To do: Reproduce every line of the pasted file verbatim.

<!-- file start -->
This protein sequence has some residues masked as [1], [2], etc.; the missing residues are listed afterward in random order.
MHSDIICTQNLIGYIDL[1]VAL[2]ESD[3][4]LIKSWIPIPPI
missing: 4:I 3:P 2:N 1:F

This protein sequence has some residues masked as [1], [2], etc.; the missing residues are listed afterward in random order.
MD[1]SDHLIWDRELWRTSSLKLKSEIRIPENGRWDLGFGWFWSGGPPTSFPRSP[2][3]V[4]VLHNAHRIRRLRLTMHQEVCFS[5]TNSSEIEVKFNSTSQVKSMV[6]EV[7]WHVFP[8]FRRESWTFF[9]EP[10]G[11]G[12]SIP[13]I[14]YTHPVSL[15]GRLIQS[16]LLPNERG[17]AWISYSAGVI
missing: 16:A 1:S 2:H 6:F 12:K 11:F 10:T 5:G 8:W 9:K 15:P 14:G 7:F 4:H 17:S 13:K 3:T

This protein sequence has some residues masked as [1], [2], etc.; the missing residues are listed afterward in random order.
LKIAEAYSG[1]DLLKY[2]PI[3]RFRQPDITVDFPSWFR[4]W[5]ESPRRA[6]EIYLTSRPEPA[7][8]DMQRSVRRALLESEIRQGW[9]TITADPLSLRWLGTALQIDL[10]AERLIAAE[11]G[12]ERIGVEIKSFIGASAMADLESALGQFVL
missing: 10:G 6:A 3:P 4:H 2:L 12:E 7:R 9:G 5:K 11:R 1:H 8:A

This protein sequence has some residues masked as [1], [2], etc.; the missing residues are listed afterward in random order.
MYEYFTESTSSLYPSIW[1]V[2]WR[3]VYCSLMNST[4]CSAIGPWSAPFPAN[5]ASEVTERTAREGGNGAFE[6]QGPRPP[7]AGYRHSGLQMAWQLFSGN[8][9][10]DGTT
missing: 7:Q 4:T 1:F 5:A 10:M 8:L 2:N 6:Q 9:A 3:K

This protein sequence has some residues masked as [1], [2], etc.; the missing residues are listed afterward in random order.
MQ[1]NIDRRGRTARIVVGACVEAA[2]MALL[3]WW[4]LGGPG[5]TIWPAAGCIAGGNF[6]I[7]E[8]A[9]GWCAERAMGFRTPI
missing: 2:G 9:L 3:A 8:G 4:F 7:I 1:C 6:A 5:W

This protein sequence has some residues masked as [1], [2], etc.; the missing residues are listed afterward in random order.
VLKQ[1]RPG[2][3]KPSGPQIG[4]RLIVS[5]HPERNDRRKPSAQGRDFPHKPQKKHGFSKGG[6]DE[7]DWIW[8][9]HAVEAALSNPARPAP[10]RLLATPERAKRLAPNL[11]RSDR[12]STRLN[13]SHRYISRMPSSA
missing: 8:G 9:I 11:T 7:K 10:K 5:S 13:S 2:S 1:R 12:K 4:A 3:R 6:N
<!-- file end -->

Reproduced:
This protein sequence has some residues masked as [1], [2], etc.; the missing residues are listed afterward in random order.
MHSDIICTQNLIGYIDL[1]VAL[2]ESD[3][4]LIKSWIPIPPI
missing: 4:I 3:P 2:N 1:F

This protein sequence has some residues masked as [1], [2], etc.; the missing residues are listed afterward in random order.
MD[1]SDHLIWDRELWRTSSLKLKSEIRIPENGRWDLGFGWFWSGGPPTSFPRSP[2][3]V[4]VLHNAHRIRRLRLTMHQEVCFS[5]TNSSEIEVKFNSTSQVKSMV[6]EV[7]WHVFP[8]FRRESWTFF[9]EP[10]G[11]G[12]SIP[13]I[14]YTHPVSL[15]GRLIQS[16]LLPNERG[17]AWISYSAGVI
missing: 16:A 1:S 2:H 6:F 12:K 11:F 10:T 5:G 8:W 9:K 15:P 14:G 7:F 4:H 17:S 13:K 3:T

This protein sequence has some residues masked as [1], [2], etc.; the missing residues are listed afterward in random order.
LKIAEAYSG[1]DLLKY[2]PI[3]RFRQPDITVDFPSWFR[4]W[5]ESPRRA[6]EIYLTSRPEPA[7][8]DMQRSVRRALLESEIRQGW[9]TITADPLSLRWLGTALQIDL[10]AERLIAAE[11]G[12]ERIGVEIKSFIGASAMADLESALGQFVL
missing: 10:G 6:A 3:P 4:H 2:L 12:E 7:R 9:G 5:K 11:R 1:H 8:A

This protein sequence has some residues masked as [1], [2], etc.; the missing residues are listed afterward in random order.
MYEYFTESTSSLYPSIW[1]V[2]WR[3]VYCSLMNST[4]CSAIGPWSAPFPAN[5]ASEVTERTAREGGNGAFE[6]QGPRPP[7]AGYRHSGLQMAWQLFSGN[8][9][10]DGTT
missing: 7:Q 4:T 1:F 5:A 10:M 8:L 2:N 6:Q 9:A 3:K

This protein sequence has some residues masked as [1], [2], etc.; the missing residues are listed afterward in random order.
MQ[1]NIDRRGRTARIVVGACVEAA[2]MALL[3]WW[4]LGGPG[5]TIWPAAGCIAGGNF[6]I[7]E[8]A[9]GWCAERAMGFRTPI
missing: 2:G 9:L 3:A 8:G 4:F 7:I 1:C 6:A 5:W

This protein sequence has some residues masked as [1], [2], etc.; the missing residues are listed afterward in random order.
VLKQ[1]RPG[2][3]KPSGPQIG[4]RLIVS[5]HPERNDRRKPSAQGRDFPHKPQKKHGFSKGG[6]DE[7]DWIW[8][9]HAVEAALSNPARPAP[10]RLLATPERAKRLAPNL[11]RSDR[12]STRLN[13]SHRYISRMPSSA
missing: 8:G 9:I 11:T 7:K 10:K 5:S 13:S 2:S 1:R 12:K 4:A 3:R 6:N